June 6 (Bloomberg) -- U.K. Chancellor of the Exchequer George Osborne rejected calls for a “Plan B” to scale back his deficit-reduction plan if the economic recovery stalls.
Osborne said there is already flexibility in his program, the economy is creating jobs and investors have concluded the U.K. is a “safe bet” because the coalition government has committed to putting the public finances on a sustainable path.
“What our plan provides is credibility where there was no credibility, stability where there was no stability, confidence that the British economy is getting its act together,” Osborne said in an interview with BBC Radio 4’s “Today” show. “There is flexibility built into the plan. It’s flexible because it was very specifically designed to be cyclical.”
Osborne made his comments as the International Monetary Fund prepares to release its annual assessment of the British economy later today. A group of 52 economists wrote to the Observer newspaper yesterday saying government spending cuts, the deepest since World War II, are damaging growth and increasing the deficit by reducing tax income and increasing welfare costs.
“The breakneck deficit-reduction plan, based largely on spending cuts, is self-defeating in its own terms,” said the economists including Richard Grayson of London University’s Goldsmiths college. “It will probably not manage to close the deficit in the planned time frame and the government’s strategy is likely to result in a lot more pain and a lot less gain.”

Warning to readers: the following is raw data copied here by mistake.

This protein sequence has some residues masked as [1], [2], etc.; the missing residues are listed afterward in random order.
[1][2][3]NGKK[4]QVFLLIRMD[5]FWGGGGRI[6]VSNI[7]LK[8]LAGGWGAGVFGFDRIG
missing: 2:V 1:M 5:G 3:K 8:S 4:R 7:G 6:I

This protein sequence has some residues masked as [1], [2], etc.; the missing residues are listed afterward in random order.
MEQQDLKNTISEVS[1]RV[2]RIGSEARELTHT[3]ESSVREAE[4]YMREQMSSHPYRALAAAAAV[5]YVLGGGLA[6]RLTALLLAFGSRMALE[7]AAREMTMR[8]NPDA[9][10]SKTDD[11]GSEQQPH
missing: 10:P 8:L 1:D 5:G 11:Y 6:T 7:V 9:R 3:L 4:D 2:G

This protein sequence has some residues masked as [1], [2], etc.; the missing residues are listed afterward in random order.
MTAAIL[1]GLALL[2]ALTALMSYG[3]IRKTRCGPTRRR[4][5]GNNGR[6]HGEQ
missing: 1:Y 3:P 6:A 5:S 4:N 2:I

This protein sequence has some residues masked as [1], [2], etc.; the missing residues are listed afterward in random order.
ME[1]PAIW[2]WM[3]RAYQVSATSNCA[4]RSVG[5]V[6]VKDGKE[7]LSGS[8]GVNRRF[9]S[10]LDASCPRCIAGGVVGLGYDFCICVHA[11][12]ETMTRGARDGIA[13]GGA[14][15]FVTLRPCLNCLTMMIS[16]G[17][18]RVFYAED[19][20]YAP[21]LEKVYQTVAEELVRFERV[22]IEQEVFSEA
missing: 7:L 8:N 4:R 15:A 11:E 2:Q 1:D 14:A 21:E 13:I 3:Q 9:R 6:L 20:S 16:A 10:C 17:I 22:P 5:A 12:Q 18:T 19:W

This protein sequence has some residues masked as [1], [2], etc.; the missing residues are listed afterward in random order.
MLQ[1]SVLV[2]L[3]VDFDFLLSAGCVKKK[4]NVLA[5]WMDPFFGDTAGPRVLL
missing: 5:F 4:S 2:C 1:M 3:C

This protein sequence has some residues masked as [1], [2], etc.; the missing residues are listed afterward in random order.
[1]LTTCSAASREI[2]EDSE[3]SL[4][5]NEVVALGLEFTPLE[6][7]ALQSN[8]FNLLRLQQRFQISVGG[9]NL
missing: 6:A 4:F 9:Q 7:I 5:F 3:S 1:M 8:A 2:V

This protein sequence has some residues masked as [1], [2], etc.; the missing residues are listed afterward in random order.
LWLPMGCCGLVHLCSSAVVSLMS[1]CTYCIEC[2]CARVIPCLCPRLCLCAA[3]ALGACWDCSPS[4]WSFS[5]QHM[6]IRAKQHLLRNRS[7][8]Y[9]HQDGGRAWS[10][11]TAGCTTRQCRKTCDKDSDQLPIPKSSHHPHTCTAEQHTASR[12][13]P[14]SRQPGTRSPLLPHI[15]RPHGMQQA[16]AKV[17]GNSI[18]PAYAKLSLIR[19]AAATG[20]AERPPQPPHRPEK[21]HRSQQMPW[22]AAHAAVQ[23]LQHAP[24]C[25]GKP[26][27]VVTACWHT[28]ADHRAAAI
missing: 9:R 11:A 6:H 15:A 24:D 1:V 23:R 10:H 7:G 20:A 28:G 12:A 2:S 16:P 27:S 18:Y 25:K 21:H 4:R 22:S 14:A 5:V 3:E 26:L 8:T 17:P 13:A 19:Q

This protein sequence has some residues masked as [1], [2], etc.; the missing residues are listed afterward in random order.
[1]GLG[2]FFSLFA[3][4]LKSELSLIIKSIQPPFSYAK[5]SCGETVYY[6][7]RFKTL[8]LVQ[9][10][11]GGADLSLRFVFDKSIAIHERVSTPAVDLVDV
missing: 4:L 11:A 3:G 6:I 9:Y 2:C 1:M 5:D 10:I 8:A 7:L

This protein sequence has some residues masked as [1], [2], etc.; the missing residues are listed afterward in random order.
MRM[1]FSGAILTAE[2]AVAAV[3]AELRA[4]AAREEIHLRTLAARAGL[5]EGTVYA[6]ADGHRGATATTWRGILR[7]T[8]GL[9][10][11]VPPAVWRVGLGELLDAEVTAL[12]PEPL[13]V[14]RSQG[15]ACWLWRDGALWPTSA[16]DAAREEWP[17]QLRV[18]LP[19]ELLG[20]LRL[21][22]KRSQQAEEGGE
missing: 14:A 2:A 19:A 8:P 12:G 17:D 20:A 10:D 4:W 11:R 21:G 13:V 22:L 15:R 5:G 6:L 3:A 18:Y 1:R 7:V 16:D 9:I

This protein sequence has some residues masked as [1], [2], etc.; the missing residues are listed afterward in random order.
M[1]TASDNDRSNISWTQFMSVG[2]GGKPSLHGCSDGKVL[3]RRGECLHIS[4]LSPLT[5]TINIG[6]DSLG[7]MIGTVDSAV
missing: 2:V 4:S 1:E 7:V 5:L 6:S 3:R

Osborne said the signatories were taking a partisan view of the economic situation and ignoring signs of growth. Employment is rising, unemployment is falling and the most recent manufacturing survey is “encouraging,” he said.
“It’s not the case that all the data has shown there’s no growth,” Osborne told the BBC. “It’s very one-sided to say there are no signs of any growth in the British economy. It’s not borne out by the evidence at all.”
Ed Balls, Treasury spokesman for the opposition Labour Party, said the letter supported his argument that “confidence is down, and we’re now seeing, week-by-week, more evidence that the economy is stalling.” Data released May 24 showed Britain posted its largest budget shortfall for any April since monthly records began in 1993.
Osborne said his fiscal mandate is based on the structural deficit rather than the total shortfall so that automatic stabilizers can kick in if the economy hits a weak patch. The Treasury’s fiscal watchdog expects a structural deficit of almost 5 percent of economic output to return to balance by April 2015, a year earlier than needed under his rules.
He also said tight fiscal policy was allowing the Bank of England to hold down interest rates, providing a stimulus to growth.
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